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India to hasten phaseout of ozone depleting substances.

NEW DELHI, June 20 Kyodo

India, the world's second largest CFC producer, will phase out production of ozone depleting substances through a multimillion dollar grant project implemented through the World Bank.

Ozone depleting substances such as chloroflurocarbons (CFCs) will be phased out with the aid of an $82 million grant given by the Multilateral Fund for Implementation of the Montreal Protocol, a World Bank release said. The India CFC Production Sector Gradual Phase-Out Project, targeting India's four CFC producers, will be implemented through the World Bank, a trustee of the Ozone Trust Fund.

Keeping with the Montreal Protocol, the aim is to halt CFC production in India within the next 10 years, the release said.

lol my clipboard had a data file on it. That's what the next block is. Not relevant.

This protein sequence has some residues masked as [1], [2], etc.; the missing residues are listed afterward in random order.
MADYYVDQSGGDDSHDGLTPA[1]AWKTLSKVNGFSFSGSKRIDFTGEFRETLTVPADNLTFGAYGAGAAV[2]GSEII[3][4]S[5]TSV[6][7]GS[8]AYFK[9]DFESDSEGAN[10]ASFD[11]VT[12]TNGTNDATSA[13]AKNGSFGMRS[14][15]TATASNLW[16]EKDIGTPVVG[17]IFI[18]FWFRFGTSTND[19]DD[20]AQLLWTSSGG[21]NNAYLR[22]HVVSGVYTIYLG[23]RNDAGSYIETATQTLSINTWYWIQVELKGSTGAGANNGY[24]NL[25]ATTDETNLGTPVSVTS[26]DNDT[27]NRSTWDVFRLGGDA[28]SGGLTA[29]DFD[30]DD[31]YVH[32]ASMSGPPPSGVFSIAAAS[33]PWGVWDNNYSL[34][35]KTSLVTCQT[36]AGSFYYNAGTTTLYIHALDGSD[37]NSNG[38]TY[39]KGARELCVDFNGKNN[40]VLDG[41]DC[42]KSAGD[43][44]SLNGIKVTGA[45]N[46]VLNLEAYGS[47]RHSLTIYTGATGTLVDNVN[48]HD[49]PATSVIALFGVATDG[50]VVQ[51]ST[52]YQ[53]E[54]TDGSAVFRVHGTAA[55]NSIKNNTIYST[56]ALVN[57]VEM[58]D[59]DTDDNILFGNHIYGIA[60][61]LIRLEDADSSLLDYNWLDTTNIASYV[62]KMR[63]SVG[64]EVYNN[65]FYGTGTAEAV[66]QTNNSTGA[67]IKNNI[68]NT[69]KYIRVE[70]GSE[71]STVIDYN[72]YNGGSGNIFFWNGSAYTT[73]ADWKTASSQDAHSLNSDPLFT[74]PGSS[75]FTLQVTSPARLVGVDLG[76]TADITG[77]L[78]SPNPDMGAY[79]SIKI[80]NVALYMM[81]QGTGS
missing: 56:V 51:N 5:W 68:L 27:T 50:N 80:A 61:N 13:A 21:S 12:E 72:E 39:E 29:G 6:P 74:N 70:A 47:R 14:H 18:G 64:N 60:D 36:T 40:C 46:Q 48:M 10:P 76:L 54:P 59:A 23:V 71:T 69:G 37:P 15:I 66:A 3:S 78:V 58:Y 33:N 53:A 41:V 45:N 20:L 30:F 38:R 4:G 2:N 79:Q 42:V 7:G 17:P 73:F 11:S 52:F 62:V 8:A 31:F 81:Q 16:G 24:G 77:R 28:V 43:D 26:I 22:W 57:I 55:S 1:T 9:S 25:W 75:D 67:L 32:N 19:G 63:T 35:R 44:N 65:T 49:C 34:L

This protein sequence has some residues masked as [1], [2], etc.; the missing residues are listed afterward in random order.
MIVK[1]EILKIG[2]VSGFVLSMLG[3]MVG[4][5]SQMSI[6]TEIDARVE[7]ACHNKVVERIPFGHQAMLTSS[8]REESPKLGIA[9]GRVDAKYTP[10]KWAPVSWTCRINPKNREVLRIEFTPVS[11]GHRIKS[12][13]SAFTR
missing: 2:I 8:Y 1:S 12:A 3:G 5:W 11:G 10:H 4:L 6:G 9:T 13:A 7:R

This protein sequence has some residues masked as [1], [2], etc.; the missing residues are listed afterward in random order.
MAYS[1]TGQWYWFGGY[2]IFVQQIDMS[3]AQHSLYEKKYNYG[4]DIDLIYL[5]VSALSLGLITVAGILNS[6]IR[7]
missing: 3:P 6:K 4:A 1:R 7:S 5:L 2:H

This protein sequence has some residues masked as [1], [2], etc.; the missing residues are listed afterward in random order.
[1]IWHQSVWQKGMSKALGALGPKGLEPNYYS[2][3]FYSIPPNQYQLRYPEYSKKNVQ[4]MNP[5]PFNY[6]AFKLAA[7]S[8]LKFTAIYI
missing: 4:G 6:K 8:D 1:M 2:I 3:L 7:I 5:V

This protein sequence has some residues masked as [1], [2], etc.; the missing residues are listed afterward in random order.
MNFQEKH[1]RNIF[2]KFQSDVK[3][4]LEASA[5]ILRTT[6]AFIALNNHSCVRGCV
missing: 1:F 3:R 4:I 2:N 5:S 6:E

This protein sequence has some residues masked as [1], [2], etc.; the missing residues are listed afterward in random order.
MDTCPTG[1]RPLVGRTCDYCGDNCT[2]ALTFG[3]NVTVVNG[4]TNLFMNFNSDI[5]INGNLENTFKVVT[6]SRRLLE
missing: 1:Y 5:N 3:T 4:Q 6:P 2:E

The project, along with similar ones undertaken by the World Bank in China and Russia, will help phase out more than 80% of the remaining global CFC production.

The project, apart from providing financial compensation to CFC producing units will also include a technical assistance program to be implemented by India's Ministry of Environment and Forests.

Though India is next to China in CFC production, its per-capita consumption is one of the lowest in the world.

Globally, CFC consumption has dropped by 90% since 1986, mainly in industrialized countries. Consumption in developing countries has peaked and begun to drop, heading for a complete phaseout by 2010 as mandated by Montreal Protocol.
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Publication:Asian Economic News
Date:Jun 26, 2000
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